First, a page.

3. Wandle Trail - A tributary’s tale
The Thames isn’t the only river in London, though most of its tributaries were long ago covered over. One alluring waterway still above ground is the Wandle. A varied 12.5-mile trail follows its course from its meeting with the Thames in Wandsworth into the capital’s deep south. You’ll amble from Victorian terraced streets into nature reserves reclaimed from sewage works, and the artsy hub of Merton Abbey Mills. Then you’ll roam the attractive expanses of Morden Hall Park and Wilderness Island, home to kingfishers, woodpeckers and flitting butterflies. The trail ends at East Croydon Station, but various stations and tram stops provide options for cutting short your walk.
4. Barnes to Hammersmith - Admire mansions and wildlife
The shores of the Thames between Barnes and Hammersmith Bridges have long attracted wealthy Londoners. Start from Barnes Bridge station for a 5.5-mile loop walk along both banks. This stroll provides a showreel of some of the capital’s most attractive streets. Stepping away from the Thames briefly, you’ll encounter Chiswick House, a classically-inspired 18th-century mansion in beautifully landscaped grounds. The nearby home of painter William Hogarth makes an interesting stop, too. Farther east along the north bank, Chiswick and Hammersmith Malls are lined with lovely Georgian and Victorian Houses studded with blue plaques. Cross at Hammersmith Bridge to return west through the Leg O Mutton wetlands, watching for cormorants, herons and tufted ducks.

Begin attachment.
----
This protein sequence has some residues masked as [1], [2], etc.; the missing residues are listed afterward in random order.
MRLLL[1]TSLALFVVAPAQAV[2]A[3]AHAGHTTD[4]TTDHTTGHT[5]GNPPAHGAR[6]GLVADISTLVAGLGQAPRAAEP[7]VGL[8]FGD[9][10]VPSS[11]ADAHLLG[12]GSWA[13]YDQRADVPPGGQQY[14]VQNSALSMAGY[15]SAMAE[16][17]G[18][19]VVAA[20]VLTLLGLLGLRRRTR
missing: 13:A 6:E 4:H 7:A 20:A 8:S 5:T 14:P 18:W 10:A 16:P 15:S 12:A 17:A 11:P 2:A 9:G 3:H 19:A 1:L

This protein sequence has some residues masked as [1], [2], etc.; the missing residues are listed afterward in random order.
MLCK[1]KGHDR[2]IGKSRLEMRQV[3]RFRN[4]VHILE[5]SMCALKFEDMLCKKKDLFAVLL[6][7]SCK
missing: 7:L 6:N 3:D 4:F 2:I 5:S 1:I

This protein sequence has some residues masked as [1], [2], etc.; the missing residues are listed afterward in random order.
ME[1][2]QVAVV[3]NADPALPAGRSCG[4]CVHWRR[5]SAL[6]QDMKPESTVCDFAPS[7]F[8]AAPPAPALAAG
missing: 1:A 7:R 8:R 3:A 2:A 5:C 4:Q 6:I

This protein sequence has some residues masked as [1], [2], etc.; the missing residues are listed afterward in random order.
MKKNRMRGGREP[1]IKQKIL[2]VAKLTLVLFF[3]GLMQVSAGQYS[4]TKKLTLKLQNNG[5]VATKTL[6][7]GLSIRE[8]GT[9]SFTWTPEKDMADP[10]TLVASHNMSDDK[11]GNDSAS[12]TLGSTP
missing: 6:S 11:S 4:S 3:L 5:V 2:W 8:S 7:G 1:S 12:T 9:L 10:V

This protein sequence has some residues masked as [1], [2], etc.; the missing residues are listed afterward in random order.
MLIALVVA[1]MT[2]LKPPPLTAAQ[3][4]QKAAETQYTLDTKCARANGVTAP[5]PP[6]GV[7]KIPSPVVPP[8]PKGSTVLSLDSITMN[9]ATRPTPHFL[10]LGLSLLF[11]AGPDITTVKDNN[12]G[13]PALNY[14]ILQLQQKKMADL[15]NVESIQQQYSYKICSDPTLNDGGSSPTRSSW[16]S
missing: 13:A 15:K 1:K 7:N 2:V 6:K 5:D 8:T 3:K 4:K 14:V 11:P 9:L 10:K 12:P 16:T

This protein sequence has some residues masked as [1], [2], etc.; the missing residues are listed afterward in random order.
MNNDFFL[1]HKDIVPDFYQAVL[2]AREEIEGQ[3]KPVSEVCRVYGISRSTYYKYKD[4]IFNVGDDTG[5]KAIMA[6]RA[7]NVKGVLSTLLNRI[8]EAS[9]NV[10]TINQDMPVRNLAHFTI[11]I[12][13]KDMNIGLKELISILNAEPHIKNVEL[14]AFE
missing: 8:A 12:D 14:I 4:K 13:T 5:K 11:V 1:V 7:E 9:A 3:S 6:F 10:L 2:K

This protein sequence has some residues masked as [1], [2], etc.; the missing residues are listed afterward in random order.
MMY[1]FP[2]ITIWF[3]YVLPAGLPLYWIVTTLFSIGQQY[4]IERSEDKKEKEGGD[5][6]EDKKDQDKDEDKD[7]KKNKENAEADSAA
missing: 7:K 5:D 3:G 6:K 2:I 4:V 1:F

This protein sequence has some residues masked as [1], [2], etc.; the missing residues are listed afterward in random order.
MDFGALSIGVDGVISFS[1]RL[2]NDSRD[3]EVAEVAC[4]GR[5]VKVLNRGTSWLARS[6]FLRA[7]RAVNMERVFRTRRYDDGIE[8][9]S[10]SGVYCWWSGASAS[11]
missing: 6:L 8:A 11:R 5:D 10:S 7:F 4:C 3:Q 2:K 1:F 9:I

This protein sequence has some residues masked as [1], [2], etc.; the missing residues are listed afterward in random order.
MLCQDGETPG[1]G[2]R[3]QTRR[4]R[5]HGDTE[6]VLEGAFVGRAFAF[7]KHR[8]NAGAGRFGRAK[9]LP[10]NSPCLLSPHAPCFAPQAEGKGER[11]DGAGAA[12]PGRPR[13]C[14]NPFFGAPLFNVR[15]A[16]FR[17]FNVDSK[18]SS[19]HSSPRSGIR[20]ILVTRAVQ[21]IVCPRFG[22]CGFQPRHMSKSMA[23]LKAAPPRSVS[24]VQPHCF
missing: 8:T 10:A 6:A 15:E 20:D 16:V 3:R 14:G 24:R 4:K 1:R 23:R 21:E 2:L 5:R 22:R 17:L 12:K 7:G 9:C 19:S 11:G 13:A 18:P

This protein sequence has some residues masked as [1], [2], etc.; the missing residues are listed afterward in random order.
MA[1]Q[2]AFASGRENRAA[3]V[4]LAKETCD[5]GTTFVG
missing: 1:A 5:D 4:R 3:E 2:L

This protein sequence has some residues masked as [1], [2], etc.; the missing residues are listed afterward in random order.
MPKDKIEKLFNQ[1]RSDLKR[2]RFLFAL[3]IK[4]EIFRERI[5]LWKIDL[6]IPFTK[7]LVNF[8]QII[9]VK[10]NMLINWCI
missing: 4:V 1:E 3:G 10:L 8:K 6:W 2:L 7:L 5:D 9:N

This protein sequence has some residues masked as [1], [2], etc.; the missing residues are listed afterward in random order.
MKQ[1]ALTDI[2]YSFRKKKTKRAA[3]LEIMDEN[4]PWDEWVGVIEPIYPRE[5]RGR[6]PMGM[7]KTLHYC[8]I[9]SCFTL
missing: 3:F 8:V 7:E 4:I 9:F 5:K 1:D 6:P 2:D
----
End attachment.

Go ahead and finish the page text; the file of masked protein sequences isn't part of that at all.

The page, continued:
5. Rotherhithe circuit - Delve into Docklands heritage
Just east of the City, a plump finger of land stretches north from the south bank into the Thames. This is Rotherhithe, once the site of ten bustling docks. Canadian and Scandinavian timber, whale blubber and bones for corset-making were all unloaded here. Roam its waterfront and remaining quays to unearth lots of intriguing stories from history. It was from here that the Mayflower first sailed on its 1620 voyage to the New World with the Pilgrim Fathers. You’ll find links in St Mary’s Church, resting place of the ship’s captain, Christopher Jones, who’s also commemorated with a modern statue in the churchyard. Nearby stands a pub named for the ship, and the quirky sculpture Sunbeam Weekly and the Pilgrim’s Pocket by Cumberland Wharf Garden. Circuit the whole peninsula on a 5-mile walk to spot herons in Russia Dock Woodland and visit the fascinating Brunel Museum. Finish by climbing the artificial hill in Ecology Park for grandstand views of the docks.